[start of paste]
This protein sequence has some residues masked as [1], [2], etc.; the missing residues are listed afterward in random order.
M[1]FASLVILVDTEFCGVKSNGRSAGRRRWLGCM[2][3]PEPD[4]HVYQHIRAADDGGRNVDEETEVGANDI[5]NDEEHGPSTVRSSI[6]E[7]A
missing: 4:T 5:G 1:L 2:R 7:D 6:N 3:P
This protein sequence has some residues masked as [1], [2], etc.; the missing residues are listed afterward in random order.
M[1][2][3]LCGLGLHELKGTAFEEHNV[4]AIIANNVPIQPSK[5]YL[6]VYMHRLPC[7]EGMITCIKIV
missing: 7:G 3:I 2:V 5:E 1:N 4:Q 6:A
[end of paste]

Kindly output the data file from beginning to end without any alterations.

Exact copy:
This protein sequence has some residues masked as [1], [2], etc.; the missing residues are listed afterward in random order.
M[1]FASLVILVDTEFCGVKSNGRSAGRRRWLGCM[2][3]PEPD[4]HVYQHIRAADDGGRNVDEETEVGANDI[5]NDEEHGPSTVRSSI[6]E[7]A
missing: 4:T 5:G 1:L 2:R 7:D 6:N 3:P
This protein sequence has some residues masked as [1], [2], etc.; the missing residues are listed afterward in random order.
M[1][2][3]LCGLGLHELKGTAFEEHNV[4]AIIANNVPIQPSK[5]YL[6]VYMHRLPC[7]EGMITCIKIV
missing: 7:G 3:I 2:V 5:E 1:N 4:Q 6:A